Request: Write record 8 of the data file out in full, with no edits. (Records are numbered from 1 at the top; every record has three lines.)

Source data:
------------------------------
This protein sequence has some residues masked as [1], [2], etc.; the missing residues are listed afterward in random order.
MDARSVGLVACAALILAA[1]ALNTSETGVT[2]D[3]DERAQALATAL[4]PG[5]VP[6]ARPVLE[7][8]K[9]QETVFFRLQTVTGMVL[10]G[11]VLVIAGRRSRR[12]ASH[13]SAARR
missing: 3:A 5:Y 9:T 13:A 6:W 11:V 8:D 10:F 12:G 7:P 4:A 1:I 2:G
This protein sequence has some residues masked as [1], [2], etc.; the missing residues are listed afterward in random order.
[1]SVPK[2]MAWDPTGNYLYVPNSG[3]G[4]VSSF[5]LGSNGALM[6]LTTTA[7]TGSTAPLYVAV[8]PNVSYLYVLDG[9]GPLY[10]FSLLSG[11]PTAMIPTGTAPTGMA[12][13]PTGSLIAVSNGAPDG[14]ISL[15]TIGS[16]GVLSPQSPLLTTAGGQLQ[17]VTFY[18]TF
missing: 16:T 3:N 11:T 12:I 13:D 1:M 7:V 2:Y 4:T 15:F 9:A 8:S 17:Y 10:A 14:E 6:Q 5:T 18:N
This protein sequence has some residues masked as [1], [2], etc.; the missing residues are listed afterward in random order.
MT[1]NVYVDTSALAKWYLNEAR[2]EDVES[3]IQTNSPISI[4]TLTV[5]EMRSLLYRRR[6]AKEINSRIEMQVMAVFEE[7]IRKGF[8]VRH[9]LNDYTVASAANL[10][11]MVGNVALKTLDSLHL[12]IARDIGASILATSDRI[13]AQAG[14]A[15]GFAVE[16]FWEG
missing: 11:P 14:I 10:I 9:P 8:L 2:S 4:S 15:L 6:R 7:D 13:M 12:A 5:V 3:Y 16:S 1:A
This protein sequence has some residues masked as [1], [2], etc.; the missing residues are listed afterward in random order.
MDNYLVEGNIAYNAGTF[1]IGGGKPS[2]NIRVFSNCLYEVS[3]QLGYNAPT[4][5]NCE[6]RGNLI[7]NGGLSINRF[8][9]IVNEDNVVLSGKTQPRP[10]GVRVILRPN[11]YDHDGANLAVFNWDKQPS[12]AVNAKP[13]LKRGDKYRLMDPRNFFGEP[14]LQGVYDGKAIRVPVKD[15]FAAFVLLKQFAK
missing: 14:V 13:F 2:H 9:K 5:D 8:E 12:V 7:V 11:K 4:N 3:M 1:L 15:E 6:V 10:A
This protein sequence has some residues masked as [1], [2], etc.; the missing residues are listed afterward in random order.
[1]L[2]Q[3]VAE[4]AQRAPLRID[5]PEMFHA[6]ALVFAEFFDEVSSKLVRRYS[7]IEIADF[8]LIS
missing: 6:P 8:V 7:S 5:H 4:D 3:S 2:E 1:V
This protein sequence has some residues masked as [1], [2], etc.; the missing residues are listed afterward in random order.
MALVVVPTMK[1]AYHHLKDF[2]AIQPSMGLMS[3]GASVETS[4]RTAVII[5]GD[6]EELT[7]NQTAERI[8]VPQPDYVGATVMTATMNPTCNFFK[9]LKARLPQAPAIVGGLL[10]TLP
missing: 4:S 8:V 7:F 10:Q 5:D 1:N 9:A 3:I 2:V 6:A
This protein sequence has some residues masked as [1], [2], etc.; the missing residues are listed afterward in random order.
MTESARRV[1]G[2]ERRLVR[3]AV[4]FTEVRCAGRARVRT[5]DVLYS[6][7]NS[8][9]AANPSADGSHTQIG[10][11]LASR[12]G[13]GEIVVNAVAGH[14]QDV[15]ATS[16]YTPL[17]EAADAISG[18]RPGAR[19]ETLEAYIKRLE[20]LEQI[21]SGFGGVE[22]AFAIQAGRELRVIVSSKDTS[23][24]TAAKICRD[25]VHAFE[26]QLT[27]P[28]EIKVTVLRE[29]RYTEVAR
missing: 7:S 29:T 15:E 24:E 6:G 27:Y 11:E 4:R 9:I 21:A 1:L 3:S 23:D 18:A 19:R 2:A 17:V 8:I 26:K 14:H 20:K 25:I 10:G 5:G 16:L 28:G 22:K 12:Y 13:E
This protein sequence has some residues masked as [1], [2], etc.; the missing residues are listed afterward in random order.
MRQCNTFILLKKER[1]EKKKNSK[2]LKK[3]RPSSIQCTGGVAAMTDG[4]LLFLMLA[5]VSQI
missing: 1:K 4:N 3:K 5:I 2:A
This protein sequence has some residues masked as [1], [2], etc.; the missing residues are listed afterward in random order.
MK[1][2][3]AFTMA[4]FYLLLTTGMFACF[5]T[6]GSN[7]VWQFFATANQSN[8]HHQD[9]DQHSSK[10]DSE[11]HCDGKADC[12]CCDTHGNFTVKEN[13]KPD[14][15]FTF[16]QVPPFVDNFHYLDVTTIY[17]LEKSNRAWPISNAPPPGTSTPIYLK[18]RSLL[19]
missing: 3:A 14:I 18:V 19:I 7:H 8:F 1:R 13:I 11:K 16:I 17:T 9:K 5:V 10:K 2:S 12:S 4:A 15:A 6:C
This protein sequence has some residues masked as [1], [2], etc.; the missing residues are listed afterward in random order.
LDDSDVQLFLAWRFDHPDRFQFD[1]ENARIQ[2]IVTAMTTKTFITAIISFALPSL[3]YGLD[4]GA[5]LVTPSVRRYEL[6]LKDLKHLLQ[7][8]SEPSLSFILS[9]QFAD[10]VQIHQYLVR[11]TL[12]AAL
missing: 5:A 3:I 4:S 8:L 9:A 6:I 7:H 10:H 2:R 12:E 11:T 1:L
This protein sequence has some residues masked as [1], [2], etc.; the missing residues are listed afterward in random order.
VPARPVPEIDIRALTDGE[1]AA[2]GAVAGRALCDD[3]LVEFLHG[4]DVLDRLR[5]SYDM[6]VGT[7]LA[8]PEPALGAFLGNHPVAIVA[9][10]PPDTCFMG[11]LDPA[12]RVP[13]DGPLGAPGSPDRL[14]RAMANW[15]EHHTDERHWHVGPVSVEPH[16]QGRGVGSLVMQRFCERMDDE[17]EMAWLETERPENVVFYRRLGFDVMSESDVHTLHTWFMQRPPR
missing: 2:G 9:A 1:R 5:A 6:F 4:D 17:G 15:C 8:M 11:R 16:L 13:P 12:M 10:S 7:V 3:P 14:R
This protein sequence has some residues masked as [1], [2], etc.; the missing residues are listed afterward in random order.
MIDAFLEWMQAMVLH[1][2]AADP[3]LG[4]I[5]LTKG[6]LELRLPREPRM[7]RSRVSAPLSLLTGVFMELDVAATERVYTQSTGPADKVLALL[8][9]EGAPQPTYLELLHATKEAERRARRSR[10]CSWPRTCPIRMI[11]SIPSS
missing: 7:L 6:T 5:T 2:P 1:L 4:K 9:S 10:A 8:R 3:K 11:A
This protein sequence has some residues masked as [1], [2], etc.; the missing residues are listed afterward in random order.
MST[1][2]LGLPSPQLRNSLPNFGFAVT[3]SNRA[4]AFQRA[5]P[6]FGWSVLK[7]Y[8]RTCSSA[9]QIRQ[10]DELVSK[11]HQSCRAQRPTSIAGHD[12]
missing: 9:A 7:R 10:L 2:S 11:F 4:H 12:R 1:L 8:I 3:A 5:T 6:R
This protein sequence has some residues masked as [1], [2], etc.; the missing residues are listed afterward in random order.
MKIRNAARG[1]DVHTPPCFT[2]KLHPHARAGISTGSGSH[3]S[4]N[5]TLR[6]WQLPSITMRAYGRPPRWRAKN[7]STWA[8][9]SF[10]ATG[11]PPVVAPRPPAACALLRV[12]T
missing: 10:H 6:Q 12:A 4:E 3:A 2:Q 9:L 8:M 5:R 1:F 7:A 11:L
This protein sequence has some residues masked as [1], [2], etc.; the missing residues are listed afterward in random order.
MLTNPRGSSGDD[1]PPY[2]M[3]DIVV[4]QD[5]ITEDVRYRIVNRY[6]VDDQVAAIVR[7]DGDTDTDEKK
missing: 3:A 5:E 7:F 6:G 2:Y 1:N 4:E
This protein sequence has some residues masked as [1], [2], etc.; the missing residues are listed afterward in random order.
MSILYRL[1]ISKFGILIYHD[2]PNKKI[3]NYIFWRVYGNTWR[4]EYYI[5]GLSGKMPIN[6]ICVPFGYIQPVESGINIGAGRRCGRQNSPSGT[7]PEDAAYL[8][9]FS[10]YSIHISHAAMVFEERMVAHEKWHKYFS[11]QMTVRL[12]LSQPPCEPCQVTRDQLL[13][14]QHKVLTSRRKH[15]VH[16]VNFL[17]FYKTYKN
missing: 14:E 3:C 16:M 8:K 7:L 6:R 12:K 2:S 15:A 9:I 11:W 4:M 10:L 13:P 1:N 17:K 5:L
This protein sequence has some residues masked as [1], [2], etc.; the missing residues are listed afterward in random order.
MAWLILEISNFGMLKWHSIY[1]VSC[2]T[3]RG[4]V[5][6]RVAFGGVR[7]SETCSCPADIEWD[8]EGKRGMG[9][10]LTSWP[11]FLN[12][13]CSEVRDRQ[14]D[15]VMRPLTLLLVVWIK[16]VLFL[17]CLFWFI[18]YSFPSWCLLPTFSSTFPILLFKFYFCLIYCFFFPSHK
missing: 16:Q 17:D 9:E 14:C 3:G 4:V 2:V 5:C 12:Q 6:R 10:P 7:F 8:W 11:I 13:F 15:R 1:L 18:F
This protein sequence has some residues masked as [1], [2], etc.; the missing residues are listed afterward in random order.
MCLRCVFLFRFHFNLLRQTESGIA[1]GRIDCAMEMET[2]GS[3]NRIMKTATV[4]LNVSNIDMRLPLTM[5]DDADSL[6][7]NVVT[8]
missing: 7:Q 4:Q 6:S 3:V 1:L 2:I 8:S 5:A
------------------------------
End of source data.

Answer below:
This protein sequence has some residues masked as [1], [2], etc.; the missing residues are listed afterward in random order.
MRQCNTFILLKKER[1]EKKKNSK[2]LKK[3]RPSSIQCTGGVAAMTDG[4]LLFLMLA[5]VSQI
missing: 1:K 4:N 3:K 5:I 2:A